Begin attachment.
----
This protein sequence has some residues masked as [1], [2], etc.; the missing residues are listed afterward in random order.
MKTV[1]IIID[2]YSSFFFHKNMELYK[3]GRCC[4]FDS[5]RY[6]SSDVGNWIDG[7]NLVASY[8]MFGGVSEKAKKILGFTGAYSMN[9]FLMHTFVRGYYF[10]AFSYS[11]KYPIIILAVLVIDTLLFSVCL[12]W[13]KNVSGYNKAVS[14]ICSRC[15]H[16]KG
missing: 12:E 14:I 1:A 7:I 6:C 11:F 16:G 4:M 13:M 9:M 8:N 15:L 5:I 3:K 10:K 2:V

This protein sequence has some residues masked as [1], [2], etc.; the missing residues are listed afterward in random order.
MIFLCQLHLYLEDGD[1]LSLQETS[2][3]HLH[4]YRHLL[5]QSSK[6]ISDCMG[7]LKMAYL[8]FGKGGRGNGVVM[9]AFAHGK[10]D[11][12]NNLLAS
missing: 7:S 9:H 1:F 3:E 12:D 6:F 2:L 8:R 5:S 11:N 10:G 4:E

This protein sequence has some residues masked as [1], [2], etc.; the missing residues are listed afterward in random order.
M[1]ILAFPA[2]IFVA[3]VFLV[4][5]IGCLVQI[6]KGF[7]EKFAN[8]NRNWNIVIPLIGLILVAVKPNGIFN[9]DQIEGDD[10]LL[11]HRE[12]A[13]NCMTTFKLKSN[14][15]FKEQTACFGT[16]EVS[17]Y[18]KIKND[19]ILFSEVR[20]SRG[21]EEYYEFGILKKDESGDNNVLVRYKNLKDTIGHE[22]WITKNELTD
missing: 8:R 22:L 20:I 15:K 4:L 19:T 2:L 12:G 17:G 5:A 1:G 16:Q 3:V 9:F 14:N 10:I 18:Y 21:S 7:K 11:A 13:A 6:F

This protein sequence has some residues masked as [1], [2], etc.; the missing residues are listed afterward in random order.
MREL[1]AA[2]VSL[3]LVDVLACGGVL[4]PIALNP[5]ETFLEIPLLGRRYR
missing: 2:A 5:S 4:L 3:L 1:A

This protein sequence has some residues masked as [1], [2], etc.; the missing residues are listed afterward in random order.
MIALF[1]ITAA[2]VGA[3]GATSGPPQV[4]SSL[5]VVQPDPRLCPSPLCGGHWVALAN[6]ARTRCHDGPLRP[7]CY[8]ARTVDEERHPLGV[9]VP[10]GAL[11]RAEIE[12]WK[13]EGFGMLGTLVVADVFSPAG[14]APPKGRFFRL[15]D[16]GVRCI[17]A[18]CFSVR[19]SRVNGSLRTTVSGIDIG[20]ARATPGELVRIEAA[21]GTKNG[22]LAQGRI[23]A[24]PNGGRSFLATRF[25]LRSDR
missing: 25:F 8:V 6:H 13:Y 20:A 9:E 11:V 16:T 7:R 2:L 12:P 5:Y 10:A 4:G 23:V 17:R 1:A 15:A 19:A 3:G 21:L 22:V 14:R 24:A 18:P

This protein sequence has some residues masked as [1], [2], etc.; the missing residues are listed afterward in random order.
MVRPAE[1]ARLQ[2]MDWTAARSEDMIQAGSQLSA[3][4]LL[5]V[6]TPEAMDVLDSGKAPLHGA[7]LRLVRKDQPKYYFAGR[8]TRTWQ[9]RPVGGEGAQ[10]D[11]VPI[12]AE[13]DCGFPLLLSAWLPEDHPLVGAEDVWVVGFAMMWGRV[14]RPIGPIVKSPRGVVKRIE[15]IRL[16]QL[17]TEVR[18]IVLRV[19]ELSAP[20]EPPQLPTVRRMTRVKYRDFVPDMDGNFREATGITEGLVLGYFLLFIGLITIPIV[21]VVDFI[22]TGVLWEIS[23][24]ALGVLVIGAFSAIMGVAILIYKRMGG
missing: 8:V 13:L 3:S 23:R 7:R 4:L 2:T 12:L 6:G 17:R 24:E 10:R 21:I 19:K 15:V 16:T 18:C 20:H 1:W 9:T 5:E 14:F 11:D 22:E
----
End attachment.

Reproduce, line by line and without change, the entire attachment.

This protein sequence has some residues masked as [1], [2], etc.; the missing residues are listed afterward in random order.
MKTV[1]IIID[2]YSSFFFHKNMELYK[3]GRCC[4]FDS[5]RY[6]SSDVGNWIDG[7]NLVASY[8]MFGGVSEKAKKILGFTGAYSMN[9]FLMHTFVRGYYF[10]AFSYS[11]KYPIIILAVLVIDTLLFSVCL[12]W[13]KNVSGYNKAVS[14]ICSRC[15]H[16]KG
missing: 12:E 14:I 1:A 7:I 6:C 11:F 16:G 4:M 13:M 9:M 8:N 15:L 5:I 3:K 10:K 2:V

This protein sequence has some residues masked as [1], [2], etc.; the missing residues are listed afterward in random order.
MIFLCQLHLYLEDGD[1]LSLQETS[2][3]HLH[4]YRHLL[5]QSSK[6]ISDCMG[7]LKMAYL[8]FGKGGRGNGVVM[9]AFAHGK[10]D[11][12]NNLLAS
missing: 7:S 9:H 1:F 3:E 12:D 6:F 2:L 8:R 5:S 11:N 10:G 4:E

This protein sequence has some residues masked as [1], [2], etc.; the missing residues are listed afterward in random order.
M[1]ILAFPA[2]IFVA[3]VFLV[4][5]IGCLVQI[6]KGF[7]EKFAN[8]NRNWNIVIPLIGLILVAVKPNGIFN[9]DQIEGDD[10]LL[11]HRE[12]A[13]NCMTTFKLKSN[14][15]FKEQTACFGT[16]EVS[17]Y[18]KIKND[19]ILFSEVR[20]SRG[21]EEYYEFGILKKDESGDNNVLVRYKNLKDTIGHE[22]WITKNELTD
missing: 8:R 22:L 20:I 15:K 4:L 19:T 2:L 12:G 17:G 5:A 1:G 16:Q 3:V 9:F 14:N 10:I 18:Y 21:S 7:K 11:A 13:A 6:F

This protein sequence has some residues masked as [1], [2], etc.; the missing residues are listed afterward in random order.
MREL[1]AA[2]VSL[3]LVDVLACGGVL[4]PIALNP[5]ETFLEIPLLGRRYR
missing: 2:A 5:S 4:L 3:L 1:A

This protein sequence has some residues masked as [1], [2], etc.; the missing residues are listed afterward in random order.
MIALF[1]ITAA[2]VGA[3]GATSGPPQV[4]SSL[5]VVQPDPRLCPSPLCGGHWVALAN[6]ARTRCHDGPLRP[7]CY[8]ARTVDEERHPLGV[9]VP[10]GAL[11]RAEIE[12]WK[13]EGFGMLGTLVVADVFSPAG[14]APPKGRFFRL[15]D[16]GVRCI[17]A[18]CFSVR[19]SRVNGSLRTTVSGIDIG[20]ARATPGELVRIEAA[21]GTKNG[22]LAQGRI[23]A[24]PNGGRSFLATRF[25]LRSDR
missing: 25:F 8:V 6:H 13:Y 20:A 9:E 11:V 16:T 7:R 2:L 12:P 5:Y 10:A 4:G 23:V 17:R 1:A 15:A 19:A 3:G 21:L 22:V 14:R 24:A 18:P

This protein sequence has some residues masked as [1], [2], etc.; the missing residues are listed afterward in random order.
MVRPAE[1]ARLQ[2]MDWTAARSEDMIQAGSQLSA[3][4]LL[5]V[6]TPEAMDVLDSGKAPLHGA[7]LRLVRKDQPKYYFAGR[8]TRTWQ[9]RPVGGEGAQ[10]D[11]VPI[12]AE[13]DCGFPLLLSAWLPEDHPLVGAEDVWVVGFAMMWGRV[14]RPIGPIVKSPRGVVKRIE[15]IRL[16]QL[17]TEVR[18]IVLRV[19]ELSAP[20]EPPQLPTVRRMTRVKYRDFVPDMDGNFREATGITEGLVLGYFLLFIGLITIPIV[21]VVDFI[22]TGVLWEIS[23][24]ALGVLVIGAFSAIMGVAILIYKRMGG
missing: 8:V 13:L 3:S 23:R 7:R 4:L 2:T 12:L 6:G 17:R 24:E 10:R 21:I 19:K 15:V 16:T 18:C 20:H 1:W 9:T 5:E 14:F 11:D 22:E